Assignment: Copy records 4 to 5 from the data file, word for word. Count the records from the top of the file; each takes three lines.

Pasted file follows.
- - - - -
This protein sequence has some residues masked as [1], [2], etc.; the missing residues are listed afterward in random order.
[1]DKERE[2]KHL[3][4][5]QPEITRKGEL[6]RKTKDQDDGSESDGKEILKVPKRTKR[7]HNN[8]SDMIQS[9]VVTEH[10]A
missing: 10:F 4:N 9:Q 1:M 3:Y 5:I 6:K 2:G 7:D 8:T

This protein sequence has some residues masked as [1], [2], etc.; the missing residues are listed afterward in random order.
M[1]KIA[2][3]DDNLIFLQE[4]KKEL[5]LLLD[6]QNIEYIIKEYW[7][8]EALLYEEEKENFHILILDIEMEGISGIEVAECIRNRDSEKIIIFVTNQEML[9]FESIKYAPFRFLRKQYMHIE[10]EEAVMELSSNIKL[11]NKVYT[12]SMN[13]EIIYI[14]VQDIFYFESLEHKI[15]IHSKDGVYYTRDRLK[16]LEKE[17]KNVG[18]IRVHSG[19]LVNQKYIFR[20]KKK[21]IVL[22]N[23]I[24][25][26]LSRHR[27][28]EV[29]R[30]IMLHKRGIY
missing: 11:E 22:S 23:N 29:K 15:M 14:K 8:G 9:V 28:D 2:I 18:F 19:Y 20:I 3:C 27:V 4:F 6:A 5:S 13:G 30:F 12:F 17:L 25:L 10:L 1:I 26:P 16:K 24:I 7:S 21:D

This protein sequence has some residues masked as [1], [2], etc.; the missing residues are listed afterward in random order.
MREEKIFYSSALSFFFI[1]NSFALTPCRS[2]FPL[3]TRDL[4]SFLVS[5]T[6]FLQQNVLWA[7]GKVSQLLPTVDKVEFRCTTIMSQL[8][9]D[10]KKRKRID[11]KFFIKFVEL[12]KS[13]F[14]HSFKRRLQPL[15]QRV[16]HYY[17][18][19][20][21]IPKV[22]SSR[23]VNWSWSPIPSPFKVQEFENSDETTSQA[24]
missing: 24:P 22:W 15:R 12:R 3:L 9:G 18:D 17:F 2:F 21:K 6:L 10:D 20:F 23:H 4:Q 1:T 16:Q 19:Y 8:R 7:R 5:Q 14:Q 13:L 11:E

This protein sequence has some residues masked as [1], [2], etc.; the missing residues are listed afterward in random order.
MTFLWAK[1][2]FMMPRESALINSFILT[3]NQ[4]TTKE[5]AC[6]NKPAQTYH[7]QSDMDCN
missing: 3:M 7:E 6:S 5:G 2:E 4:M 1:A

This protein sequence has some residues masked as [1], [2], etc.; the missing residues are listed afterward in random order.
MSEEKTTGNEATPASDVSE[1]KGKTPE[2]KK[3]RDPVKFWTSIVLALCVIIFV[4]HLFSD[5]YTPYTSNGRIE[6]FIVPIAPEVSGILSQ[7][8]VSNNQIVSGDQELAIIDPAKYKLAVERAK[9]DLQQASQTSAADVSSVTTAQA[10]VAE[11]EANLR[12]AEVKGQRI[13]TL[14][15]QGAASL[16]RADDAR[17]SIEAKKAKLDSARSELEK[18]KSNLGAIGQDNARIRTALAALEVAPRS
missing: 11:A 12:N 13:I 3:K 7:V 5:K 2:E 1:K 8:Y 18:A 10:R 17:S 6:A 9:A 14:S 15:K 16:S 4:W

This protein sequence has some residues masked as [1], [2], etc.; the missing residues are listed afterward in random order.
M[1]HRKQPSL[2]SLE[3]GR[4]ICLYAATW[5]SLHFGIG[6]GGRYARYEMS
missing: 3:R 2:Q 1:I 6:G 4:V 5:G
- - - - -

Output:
This protein sequence has some residues masked as [1], [2], etc.; the missing residues are listed afterward in random order.
MTFLWAK[1][2]FMMPRESALINSFILT[3]NQ[4]TTKE[5]AC[6]NKPAQTYH[7]QSDMDCN
missing: 3:M 7:E 6:S 5:G 2:E 4:M 1:A

This protein sequence has some residues masked as [1], [2], etc.; the missing residues are listed afterward in random order.
MSEEKTTGNEATPASDVSE[1]KGKTPE[2]KK[3]RDPVKFWTSIVLALCVIIFV[4]HLFSD[5]YTPYTSNGRIE[6]FIVPIAPEVSGILSQ[7][8]VSNNQIVSGDQELAIIDPAKYKLAVERAK[9]DLQQASQTSAADVSSVTTAQA[10]VAE[11]EANLR[12]AEVKGQRI[13]TL[14][15]QGAASL[16]RADDAR[17]SIEAKKAKLDSARSELEK[18]KSNLGAIGQDNARIRTALAALEVAPRS
missing: 11:A 12:N 13:I 3:K 7:V 5:K 2:E 1:K 8:Y 18:A 10:R 17:S 6:A 9:A 14:S 15:K 16:S 4:W